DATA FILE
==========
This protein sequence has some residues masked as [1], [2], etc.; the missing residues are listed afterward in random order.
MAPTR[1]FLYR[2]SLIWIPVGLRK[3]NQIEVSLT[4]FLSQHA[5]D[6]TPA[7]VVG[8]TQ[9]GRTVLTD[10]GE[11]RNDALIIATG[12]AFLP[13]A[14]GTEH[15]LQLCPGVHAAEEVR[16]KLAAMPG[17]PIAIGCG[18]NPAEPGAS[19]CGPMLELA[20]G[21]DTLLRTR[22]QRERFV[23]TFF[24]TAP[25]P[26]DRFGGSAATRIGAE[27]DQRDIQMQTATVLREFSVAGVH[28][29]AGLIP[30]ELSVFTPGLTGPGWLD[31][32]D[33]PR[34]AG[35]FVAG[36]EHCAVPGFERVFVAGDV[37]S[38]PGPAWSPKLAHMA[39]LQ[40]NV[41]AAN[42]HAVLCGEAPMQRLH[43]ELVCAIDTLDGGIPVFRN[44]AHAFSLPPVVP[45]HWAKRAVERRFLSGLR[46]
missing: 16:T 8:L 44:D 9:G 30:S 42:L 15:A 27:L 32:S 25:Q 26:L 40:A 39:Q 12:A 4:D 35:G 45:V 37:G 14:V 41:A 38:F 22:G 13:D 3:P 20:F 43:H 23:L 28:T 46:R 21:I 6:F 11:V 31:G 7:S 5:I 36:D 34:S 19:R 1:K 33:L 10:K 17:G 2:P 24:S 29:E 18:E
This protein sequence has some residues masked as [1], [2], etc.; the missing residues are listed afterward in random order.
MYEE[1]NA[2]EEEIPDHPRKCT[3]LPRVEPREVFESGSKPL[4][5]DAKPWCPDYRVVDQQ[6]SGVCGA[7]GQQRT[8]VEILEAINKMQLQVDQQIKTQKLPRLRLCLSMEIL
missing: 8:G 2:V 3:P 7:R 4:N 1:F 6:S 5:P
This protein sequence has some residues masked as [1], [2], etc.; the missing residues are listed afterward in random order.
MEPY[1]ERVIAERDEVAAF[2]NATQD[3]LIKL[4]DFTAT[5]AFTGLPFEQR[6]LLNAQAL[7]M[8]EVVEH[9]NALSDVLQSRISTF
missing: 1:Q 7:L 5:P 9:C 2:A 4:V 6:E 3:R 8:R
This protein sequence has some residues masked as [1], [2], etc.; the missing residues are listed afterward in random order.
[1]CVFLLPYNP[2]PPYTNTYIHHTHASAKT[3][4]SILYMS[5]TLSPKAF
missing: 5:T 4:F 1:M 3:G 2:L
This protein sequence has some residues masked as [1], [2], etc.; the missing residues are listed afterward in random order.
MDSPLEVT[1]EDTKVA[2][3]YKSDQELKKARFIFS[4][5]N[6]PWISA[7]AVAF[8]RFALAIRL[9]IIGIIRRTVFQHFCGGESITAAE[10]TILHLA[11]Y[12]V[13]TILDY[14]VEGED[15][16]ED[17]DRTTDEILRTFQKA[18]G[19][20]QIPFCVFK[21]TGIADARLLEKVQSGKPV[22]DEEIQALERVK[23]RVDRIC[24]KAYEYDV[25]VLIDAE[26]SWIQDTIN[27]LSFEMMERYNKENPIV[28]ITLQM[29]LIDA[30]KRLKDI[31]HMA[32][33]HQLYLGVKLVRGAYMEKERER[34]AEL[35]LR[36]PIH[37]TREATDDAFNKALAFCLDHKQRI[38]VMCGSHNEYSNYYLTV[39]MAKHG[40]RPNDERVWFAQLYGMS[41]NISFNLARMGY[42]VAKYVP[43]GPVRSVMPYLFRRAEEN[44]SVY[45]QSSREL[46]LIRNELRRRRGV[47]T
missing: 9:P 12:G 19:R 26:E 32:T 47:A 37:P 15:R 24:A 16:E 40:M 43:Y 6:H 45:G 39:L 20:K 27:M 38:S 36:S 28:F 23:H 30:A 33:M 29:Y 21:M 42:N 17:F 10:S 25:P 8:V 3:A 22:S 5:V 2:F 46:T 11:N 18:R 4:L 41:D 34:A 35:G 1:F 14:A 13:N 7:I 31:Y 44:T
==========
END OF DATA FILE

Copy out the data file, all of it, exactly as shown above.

This protein sequence has some residues masked as [1], [2], etc.; the missing residues are listed afterward in random order.
MAPTR[1]FLYR[2]SLIWIPVGLRK[3]NQIEVSLT[4]FLSQHA[5]D[6]TPA[7]VVG[8]TQ[9]GRTVLTD[10]GE[11]RNDALIIATG[12]AFLP[13]A[14]GTEH[15]LQLCPGVHAAEEVR[16]KLAAMPG[17]PIAIGCG[18]NPAEPGAS[19]CGPMLELA[20]G[21]DTLLRTR[22]QRERFV[23]TFF[24]TAP[25]P[26]DRFGGSAATRIGAE[27]DQRDIQMQTATVLREFSVAGVH[28][29]AGLIP[30]ELSVFTPGLTGPGWLD[31][32]D[33]PR[34]AG[35]FVAG[36]EHCAVPGFERVFVAGDV[37]S[38]PGPAWSPKLAHMA[39]LQ[40]NV[41]AAN[42]HAVLCGEAPMQRLH[43]ELVCAIDTLDGGIPVFRN[44]AHAFSLPPVVP[45]HWAKRAVERRFLSGLR[46]
missing: 16:T 8:L 44:D 9:G 30:S 42:L 15:A 27:L 32:S 25:Q 26:L 40:A 39:Q 12:A 4:D 35:G 45:V 37:G 14:V 41:A 38:F 22:G 13:D 3:P 20:F 43:H 23:L 28:T 46:R 21:I 6:F 11:V 31:G 7:S 5:I 36:D 34:S 19:R 1:K 33:L 10:K 17:G 2:P 24:S 29:E 18:E
This protein sequence has some residues masked as [1], [2], etc.; the missing residues are listed afterward in random order.
MYEE[1]NA[2]EEEIPDHPRKCT[3]LPRVEPREVFESGSKPL[4][5]DAKPWCPDYRVVDQQ[6]SGVCGA[7]GQQRT[8]VEILEAINKMQLQVDQQIKTQKLPRLRLCLSMEIL
missing: 8:G 2:V 3:P 7:R 4:N 1:F 6:S 5:P
This protein sequence has some residues masked as [1], [2], etc.; the missing residues are listed afterward in random order.
MEPY[1]ERVIAERDEVAAF[2]NATQD[3]LIKL[4]DFTAT[5]AFTGLPFEQR[6]LLNAQAL[7]M[8]EVVEH[9]NALSDVLQSRISTF
missing: 1:Q 7:L 5:P 9:C 2:A 4:V 6:E 3:R 8:R
This protein sequence has some residues masked as [1], [2], etc.; the missing residues are listed afterward in random order.
[1]CVFLLPYNP[2]PPYTNTYIHHTHASAKT[3][4]SILYMS[5]TLSPKAF
missing: 5:T 4:F 1:M 3:G 2:L
This protein sequence has some residues masked as [1], [2], etc.; the missing residues are listed afterward in random order.
MDSPLEVT[1]EDTKVA[2][3]YKSDQELKKARFIFS[4][5]N[6]PWISA[7]AVAF[8]RFALAIRL[9]IIGIIRRTVFQHFCGGESITAAE[10]TILHLA[11]Y[12]V[13]TILDY[14]VEGED[15][16]ED[17]DRTTDEILRTFQKA[18]G[19][20]QIPFCVFK[21]TGIADARLLEKVQSGKPV[22]DEEIQALERVK[23]RVDRIC[24]KAYEYDV[25]VLIDAE[26]SWIQDTIN[27]LSFEMMERYNKENPIV[28]ITLQM[29]LIDA[30]KRLKDI[31]HMA[32][33]HQLYLGVKLVRGAYMEKERER[34]AEL[35]LR[36]PIH[37]TREATDDAFNKALAFCLDHKQRI[38]VMCGSHNEYSNYYLTV[39]MAKHG[40]RPNDERVWFAQLYGMS[41]NISFNLARMGY[42]VAKYVP[43]GPVRSVMPYLFRRAEEN[44]SVY[45]QSSREL[46]LIRNELRRRRGV[47]T
missing: 9:P 12:G 19:R 26:E 32:T 47:A 37:P 15:R 24:A 16:E 40:M 43:Y 6:H 45:G 39:L 20:K 27:M 38:S 36:S 28:F 23:H 30:A 33:M 29:Y 21:M 42:N 17:F 10:S 25:P 8:V 3:A 22:S 5:V 2:F 46:T 11:N 18:R 4:L 41:D 34:A 35:G 1:F 14:A 13:N 7:I 31:Y 44:T